The impressive geographical reach of the protests is also striking. In the past, tensions have often emerged within Black communities — as was the case for the East St. Louis “Race Riot,” 1921 Tulsa Massacre, and the protests following MLK’s assassination — just to name a few. But today’s protests are erupting in diverse places and spaces, including wealthy white neighborhoods.
This last part is key because I think it not only speaks to the matter of diversity but also the fight for economic justice — an underlying theme of today’s protests that cannot be overlooked.
You have written about the importance of public space to Black nationalist movements. Today, many thousands of Black people throughout the US — often led by women and youth — are reclaiming the streets via mass demonstrations, occupying and tearing down the statues of slave owners which dominate public squares, and refusing to submit to unchecked police terrorism while simply living their lives. How are these activities and events reconfiguring the position of Black people in public space?
Black Americans have always found ways to dominate public spaces to demand change — even during periods of US history when doing so was especially dangerous. This is certainly true of Black women. I think immediately about Maria Stewart, an abolitionist and women’s rights activist, who delivered a powerful speech in 1832 at Franklin Hall in Boston before a racially mixed audience of men and women.
This was no small accomplishment. Among other things, Stewart gave this speech during a period in which women did not generally speak in public. And Stewart dared to address topics that were controversial at the time — civil rights and feminism.
She did all of this as a Black woman and I sometimes wonder what was going through her mind at the time. Millions of Black people were still in chains — primarily in the US South — when she delivered that speech. Even as a free Black woman living in the North, she could not escape racism and sexism and that speech could have ended her career — or her life.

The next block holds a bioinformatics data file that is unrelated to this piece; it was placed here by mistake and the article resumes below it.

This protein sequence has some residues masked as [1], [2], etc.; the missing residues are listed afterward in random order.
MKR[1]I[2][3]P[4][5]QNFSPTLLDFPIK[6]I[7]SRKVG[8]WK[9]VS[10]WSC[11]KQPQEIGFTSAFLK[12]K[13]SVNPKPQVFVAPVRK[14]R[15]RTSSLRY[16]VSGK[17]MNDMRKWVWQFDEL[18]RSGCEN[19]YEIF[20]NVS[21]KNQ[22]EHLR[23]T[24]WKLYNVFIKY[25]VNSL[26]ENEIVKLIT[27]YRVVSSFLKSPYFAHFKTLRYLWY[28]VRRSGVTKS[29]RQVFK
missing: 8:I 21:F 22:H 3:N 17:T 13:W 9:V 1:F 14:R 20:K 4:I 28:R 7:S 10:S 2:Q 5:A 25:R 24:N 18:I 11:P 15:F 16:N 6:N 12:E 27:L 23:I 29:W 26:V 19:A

Only two years before that speech, her close friend David Walker, who published the fiery text An Appeal to the Colored Citizens of the World (1829), died under mysterious circumstances. Some historians believe he was poisoned by those who did not appreciate his radical message. Stewart was therefore not oblivious to the danger of speaking so freely and in a public space in 1832, but she did it anyway. And she did it over and over again.
A lot has changed in the United States since 1832. But some things have remained the same. It is still very dangerous for Black people to air their grievances with the state in a public setting. And today, the risk is especially great because people show up with smartphones that can immediately capture someone’s words and likeness. In a split second, the video or image can be uploaded to social media and circulated to millions of people.
In that sense, the notion of the “public” has vastly expanded in the 21st century and activists now have a much greater platform when they speak — and when they act — in public spaces. While this is certainly a reason to be concerned and even trepidatious, I think many activists are simply seizing the moment. They are “throwing caution to the wind” because they recognize that the issues they are addressing are too serious to be ignored or sidelined.
Silence is not an option. I think that’s what Maria Stewart was thinking during the 1830s.
International media discourse has overwhelmingly focused on the extra-judicial killing of black men. However, Black women are subject to similar forms and degrees of state violence and structural racism. What obstacles uniquely confront Black women when it comes to the US “justice” system?